PREVIEW

A LOOK AT TOMORROW IN TERMS OF TODAY

Why the royal yacht will be “untouchable” Our next millionaire: he’s outdating zippers

April 25 1959
PREVIEW

A LOOK AT TOMORROW IN TERMS OF TODAY

Why the royal yacht will be “untouchable” Our next millionaire: he’s outdating zippers

April 25 1959

A LOOK AT TOMORROW IN TERMS OF TODAY

PREVIEW

Why the royal yacht will be “untouchable” Our next millionaire: he’s outdating zippers

AN UNEXPECTED and little-publicized problem for the planners of this summer royal tour will be presented by the egg-shell crust of bluebottle enamel on the royal yacht Britannia. The 412-foot three-master’s hull is of steel, with a prime coat of a rough plaster. If she knocks any hard object, the enamel peels in huge chunks. Usually, Britannia stands offshore —away from wharves and other craft — but at Montreal she’ll dock at a carefully padded floating anchorage to welcome President Eisenhower aboard. Seaway locks will be lined with special rope bumpers to cushion Britannia’s sides.

SLITHERY LAMPREYS that have all but ruined Great Lakes

trout fishing could soon be brought under control thanks to nuclear science.

Biggest problem has been scientists’ inability to trace them.

Now at London, Ont., fisheries researchers under Dr. David Scott are testing equipment to make larval lampreys radioactive. Then they'll hunt them down with geiger counters. Once the life pattern’s established, war will be easier to wage. Next target for atomic tracers: mosquitoes.

OUR RADIO PERSONALITY will be laid bare to British listeners in June when the BBC broadcasts 10 hours of Canadian programs during a special Canada Week. How will we sound? Here’s what the CBC’s lined up: an hour of the CBC Symphony; a W. O. Mitchell play; Neil Chotem’s Orchestra from Montreal; Phil Nimmons’ jazz; an informal hour from Trans-Canada Matinee and a rebroadcast of Wayne and Shuster’s special half - hour Queen Victoria Day show.

THE INVENTION THAT’S REPLACING ZIPPERS will probably make a fortune for a scion of one of Canada’s most powerful financial houses.

Ben Webster, a 28-year-old nephew of Montreal industrialist and Toronto Globe and Mail owner R. Howard Webster, is half-owner of the Velok holding company. It has North and South American and Far Eastern rights on Velcro—a fabric combination that clings like glue but can be separated by the slightest tug. A factory opened in Three Rivers, Que., last month. Webster, now spending half his time in New York, told Maclean’s: “We’ve already got more orders than we can handle.”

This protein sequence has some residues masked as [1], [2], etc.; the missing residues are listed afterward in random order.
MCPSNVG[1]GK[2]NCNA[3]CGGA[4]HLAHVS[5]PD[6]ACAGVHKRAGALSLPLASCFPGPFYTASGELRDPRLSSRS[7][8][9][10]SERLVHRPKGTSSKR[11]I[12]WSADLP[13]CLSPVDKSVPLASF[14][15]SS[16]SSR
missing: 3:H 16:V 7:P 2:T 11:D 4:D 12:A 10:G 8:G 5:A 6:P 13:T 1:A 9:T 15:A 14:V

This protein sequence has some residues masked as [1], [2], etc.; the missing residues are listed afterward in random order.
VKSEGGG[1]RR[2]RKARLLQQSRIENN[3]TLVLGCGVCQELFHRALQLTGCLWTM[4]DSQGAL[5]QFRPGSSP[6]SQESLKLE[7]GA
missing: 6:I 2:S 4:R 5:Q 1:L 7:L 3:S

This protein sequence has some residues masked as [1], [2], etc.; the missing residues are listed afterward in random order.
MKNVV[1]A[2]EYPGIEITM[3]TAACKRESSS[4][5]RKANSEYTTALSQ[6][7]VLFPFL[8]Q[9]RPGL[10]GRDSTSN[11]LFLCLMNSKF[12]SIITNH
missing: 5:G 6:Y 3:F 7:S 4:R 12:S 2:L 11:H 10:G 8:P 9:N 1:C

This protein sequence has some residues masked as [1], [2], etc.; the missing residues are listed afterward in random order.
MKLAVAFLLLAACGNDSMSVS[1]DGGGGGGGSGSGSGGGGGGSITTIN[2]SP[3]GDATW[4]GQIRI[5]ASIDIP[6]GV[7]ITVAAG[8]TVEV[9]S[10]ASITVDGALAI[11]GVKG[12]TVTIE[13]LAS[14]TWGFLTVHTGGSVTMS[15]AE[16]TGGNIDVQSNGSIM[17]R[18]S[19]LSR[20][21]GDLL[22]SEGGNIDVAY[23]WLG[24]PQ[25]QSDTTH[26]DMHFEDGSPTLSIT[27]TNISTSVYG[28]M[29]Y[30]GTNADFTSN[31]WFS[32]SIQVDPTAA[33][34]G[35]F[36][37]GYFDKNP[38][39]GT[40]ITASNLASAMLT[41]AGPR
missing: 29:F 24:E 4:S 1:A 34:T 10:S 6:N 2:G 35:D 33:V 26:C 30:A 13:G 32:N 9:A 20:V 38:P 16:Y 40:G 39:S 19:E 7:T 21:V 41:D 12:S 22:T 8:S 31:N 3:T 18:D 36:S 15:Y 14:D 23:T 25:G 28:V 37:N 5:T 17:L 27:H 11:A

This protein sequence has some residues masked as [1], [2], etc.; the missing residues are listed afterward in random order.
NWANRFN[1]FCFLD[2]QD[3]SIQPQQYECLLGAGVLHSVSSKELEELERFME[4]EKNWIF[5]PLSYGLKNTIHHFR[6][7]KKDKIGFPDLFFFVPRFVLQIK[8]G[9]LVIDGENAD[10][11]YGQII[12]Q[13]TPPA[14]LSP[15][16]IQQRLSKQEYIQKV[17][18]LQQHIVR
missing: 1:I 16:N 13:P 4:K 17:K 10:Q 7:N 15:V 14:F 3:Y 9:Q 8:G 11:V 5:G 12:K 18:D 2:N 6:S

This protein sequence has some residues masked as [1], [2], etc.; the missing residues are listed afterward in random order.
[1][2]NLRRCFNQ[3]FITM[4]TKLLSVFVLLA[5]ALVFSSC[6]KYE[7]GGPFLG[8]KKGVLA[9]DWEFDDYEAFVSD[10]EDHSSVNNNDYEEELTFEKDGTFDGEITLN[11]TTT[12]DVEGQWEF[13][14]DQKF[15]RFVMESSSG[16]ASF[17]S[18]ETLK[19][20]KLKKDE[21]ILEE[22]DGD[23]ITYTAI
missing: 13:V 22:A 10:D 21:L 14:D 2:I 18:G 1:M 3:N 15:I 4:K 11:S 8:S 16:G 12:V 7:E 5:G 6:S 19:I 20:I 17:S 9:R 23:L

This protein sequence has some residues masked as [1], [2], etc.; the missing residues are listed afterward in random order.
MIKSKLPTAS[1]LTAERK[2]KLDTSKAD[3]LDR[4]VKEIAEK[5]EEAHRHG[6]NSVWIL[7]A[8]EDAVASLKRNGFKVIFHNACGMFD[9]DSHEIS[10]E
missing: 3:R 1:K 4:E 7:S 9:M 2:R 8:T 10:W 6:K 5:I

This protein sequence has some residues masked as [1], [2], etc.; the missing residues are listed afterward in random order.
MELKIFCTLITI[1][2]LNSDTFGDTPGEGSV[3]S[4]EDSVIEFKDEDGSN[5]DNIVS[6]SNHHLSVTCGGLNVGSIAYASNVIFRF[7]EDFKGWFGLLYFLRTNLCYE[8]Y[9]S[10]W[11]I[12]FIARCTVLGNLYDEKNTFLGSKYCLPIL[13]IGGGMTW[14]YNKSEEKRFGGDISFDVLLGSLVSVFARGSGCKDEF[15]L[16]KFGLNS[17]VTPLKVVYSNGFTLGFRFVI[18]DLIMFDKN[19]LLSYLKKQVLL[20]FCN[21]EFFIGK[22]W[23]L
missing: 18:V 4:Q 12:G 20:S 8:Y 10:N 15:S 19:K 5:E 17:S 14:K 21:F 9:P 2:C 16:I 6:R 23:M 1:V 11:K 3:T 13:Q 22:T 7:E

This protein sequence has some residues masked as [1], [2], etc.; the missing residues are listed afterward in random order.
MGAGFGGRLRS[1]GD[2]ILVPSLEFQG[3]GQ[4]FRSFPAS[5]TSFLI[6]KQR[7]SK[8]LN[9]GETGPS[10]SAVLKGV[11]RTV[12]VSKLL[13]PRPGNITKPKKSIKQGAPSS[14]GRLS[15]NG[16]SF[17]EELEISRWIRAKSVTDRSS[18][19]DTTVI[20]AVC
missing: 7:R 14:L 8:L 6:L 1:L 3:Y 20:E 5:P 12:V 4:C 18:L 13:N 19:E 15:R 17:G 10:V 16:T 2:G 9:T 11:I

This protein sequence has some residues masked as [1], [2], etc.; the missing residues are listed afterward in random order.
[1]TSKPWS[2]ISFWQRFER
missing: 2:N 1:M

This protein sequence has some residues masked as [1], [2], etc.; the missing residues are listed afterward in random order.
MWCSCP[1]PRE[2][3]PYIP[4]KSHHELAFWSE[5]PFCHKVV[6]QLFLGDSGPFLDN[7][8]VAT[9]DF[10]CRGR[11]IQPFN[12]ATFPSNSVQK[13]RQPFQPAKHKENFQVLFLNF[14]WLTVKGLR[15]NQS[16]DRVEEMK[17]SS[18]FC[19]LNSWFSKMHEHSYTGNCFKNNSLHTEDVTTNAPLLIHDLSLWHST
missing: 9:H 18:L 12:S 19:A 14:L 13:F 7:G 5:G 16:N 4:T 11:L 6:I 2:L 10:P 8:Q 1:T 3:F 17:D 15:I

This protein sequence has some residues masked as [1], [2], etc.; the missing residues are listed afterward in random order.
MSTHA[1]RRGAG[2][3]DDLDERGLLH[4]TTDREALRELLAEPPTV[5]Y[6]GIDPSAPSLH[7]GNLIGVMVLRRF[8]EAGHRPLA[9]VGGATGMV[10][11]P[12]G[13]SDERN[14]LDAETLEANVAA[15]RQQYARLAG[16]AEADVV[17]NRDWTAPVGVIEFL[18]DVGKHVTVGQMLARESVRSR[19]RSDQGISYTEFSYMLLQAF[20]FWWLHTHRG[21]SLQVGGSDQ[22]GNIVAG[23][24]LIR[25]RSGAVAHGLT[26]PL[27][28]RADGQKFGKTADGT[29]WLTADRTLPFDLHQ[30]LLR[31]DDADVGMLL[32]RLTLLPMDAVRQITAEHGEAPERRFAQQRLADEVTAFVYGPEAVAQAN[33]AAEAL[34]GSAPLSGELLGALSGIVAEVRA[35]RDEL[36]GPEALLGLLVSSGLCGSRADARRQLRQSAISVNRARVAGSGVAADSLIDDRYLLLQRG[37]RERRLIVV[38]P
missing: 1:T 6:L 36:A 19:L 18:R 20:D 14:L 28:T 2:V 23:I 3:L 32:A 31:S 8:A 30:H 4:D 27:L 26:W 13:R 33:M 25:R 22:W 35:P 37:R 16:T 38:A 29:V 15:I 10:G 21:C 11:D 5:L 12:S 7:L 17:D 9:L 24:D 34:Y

THAT OLD FAMILY SILVER may have a lot more than sentimental value. If the craftsman’s marks match any at right, your plate could be worth a hatful. You’ll be able to make a full check this fall, when John E.

Langdon publishes the first definitive book on early Canadian silver. Langdon, a Toronto investment dealer and former Financial Post writer, told Maclean’s: “Some of the world's finest silversmiths were 18th century Canadians. Their work is valuable today.” So will the book be. Probable cost: about $20.

GOLD COINS (we haven’t had them since 1914) may soon be back in our pockets. Scientists of the federal mines department under Dr. John Convey are working on a gold alloy cheap enough to stamp into convenient size. They’ve already come up with a $10 piece. Reason for the experiments: to find ways to use up our excess gold. Convey’s scientists are also checking into two other possible uses: as insulation in long-range missiles and in the fight against cancer. Gold, which turns to mercury under radioactive bombardment, has been used in the treatment of John Foster Dulles.

WHAT SOUNDED TO MANY SKEPTICS like a fanciful gadget when Maclean’s first reported on Osmond Kendall’s Marvelous Music Machine (June 1 1, 1955) now is the basis for a new field of studies at the University of Toronto. Dr. Arnold Walter, head of U. of T.’s music faculty, is setting up a studio for electronic music. The National Research Council’s also interested. Secret: the composer draws his orchestration on a sound track—no musical instruments necessary.